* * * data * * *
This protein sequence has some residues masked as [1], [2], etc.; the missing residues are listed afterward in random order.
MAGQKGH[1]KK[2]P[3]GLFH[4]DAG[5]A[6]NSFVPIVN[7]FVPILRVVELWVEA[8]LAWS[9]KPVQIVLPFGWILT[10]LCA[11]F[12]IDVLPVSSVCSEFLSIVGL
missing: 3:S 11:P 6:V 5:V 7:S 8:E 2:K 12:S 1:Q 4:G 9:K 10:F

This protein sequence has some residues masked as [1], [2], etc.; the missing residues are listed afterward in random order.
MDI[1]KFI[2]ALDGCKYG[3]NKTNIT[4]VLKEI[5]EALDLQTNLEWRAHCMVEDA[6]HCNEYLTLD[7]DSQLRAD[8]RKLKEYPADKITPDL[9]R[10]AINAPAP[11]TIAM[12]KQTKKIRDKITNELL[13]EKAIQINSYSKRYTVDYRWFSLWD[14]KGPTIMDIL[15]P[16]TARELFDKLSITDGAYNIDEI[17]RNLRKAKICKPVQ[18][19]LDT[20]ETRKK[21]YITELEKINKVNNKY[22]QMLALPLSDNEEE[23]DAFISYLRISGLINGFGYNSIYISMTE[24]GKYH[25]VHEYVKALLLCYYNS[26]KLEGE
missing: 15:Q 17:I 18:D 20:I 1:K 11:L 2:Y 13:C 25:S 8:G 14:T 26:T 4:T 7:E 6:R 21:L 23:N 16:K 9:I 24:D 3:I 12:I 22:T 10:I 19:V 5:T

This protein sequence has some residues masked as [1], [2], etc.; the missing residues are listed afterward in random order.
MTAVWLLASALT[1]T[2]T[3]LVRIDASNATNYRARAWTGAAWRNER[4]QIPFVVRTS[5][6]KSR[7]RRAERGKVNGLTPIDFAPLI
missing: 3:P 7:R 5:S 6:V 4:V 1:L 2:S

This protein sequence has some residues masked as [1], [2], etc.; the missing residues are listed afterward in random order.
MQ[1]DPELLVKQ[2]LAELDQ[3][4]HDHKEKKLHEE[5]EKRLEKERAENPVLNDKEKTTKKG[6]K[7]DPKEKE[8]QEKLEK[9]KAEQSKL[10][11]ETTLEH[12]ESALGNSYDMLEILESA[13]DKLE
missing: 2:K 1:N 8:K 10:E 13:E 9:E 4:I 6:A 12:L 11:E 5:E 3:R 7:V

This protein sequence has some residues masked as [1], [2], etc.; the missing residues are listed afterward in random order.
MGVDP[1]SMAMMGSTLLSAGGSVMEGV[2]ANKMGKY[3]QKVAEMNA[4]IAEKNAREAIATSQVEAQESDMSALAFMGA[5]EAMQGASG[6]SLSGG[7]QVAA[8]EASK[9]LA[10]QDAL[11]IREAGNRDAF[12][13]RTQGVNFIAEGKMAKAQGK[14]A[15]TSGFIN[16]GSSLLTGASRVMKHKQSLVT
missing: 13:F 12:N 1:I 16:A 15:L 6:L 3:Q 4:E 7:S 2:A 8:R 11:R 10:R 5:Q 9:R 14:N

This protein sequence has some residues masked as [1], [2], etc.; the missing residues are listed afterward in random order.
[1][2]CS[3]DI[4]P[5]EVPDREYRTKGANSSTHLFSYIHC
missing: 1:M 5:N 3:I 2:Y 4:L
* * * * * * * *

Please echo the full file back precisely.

This protein sequence has some residues masked as [1], [2], etc.; the missing residues are listed afterward in random order.
MAGQKGH[1]KK[2]P[3]GLFH[4]DAG[5]A[6]NSFVPIVN[7]FVPILRVVELWVEA[8]LAWS[9]KPVQIVLPFGWILT[10]LCA[11]F[12]IDVLPVSSVCSEFLSIVGL
missing: 3:S 11:P 6:V 5:V 7:S 8:E 2:K 12:S 1:Q 4:G 9:K 10:F

This protein sequence has some residues masked as [1], [2], etc.; the missing residues are listed afterward in random order.
MDI[1]KFI[2]ALDGCKYG[3]NKTNIT[4]VLKEI[5]EALDLQTNLEWRAHCMVEDA[6]HCNEYLTLD[7]DSQLRAD[8]RKLKEYPADKITPDL[9]R[10]AINAPAP[11]TIAM[12]KQTKKIRDKITNELL[13]EKAIQINSYSKRYTVDYRWFSLWD[14]KGPTIMDIL[15]P[16]TARELFDKLSITDGAYNIDEI[17]RNLRKAKICKPVQ[18][19]LDT[20]ETRKK[21]YITELEKINKVNNKY[22]QMLALPLSDNEEE[23]DAFISYLRISGLINGFGYNSIYISMTE[24]GKYH[25]VHEYVKALLLCYYNS[26]KLEGE
missing: 15:Q 17:I 18:D 20:I 1:K 11:L 2:Y 13:C 25:S 8:G 14:T 26:T 4:T 7:E 6:R 21:L 23:N 16:K 9:I 24:D 3:I 12:I 22:T 10:I 19:V 5:T

This protein sequence has some residues masked as [1], [2], etc.; the missing residues are listed afterward in random order.
MTAVWLLASALT[1]T[2]T[3]LVRIDASNATNYRARAWTGAAWRNER[4]QIPFVVRTS[5][6]KSR[7]RRAERGKVNGLTPIDFAPLI
missing: 3:P 7:R 5:S 6:V 4:V 1:L 2:S

This protein sequence has some residues masked as [1], [2], etc.; the missing residues are listed afterward in random order.
MQ[1]DPELLVKQ[2]LAELDQ[3][4]HDHKEKKLHEE[5]EKRLEKERAENPVLNDKEKTTKKG[6]K[7]DPKEKE[8]QEKLEK[9]KAEQSKL[10][11]ETTLEH[12]ESALGNSYDMLEILESA[13]DKLE
missing: 2:K 1:N 8:K 10:E 13:E 9:E 4:I 6:A 12:L 11:E 5:E 3:R 7:V

This protein sequence has some residues masked as [1], [2], etc.; the missing residues are listed afterward in random order.
MGVDP[1]SMAMMGSTLLSAGGSVMEGV[2]ANKMGKY[3]QKVAEMNA[4]IAEKNAREAIATSQVEAQESDMSALAFMGA[5]EAMQGASG[6]SLSGG[7]QVAA[8]EASK[9]LA[10]QDAL[11]IREAGNRDAF[12][13]RTQGVNFIAEGKMAKAQGK[14]A[15]TSGFIN[16]GSSLLTGASRVMKHKQSLVT
missing: 13:F 12:N 1:I 16:A 15:L 6:L 3:Q 4:E 7:S 2:A 8:R 11:R 10:R 5:Q 9:R 14:N

This protein sequence has some residues masked as [1], [2], etc.; the missing residues are listed afterward in random order.
[1][2]CS[3]DI[4]P[5]EVPDREYRTKGANSSTHLFSYIHC
missing: 1:M 5:N 3:I 2:Y 4:L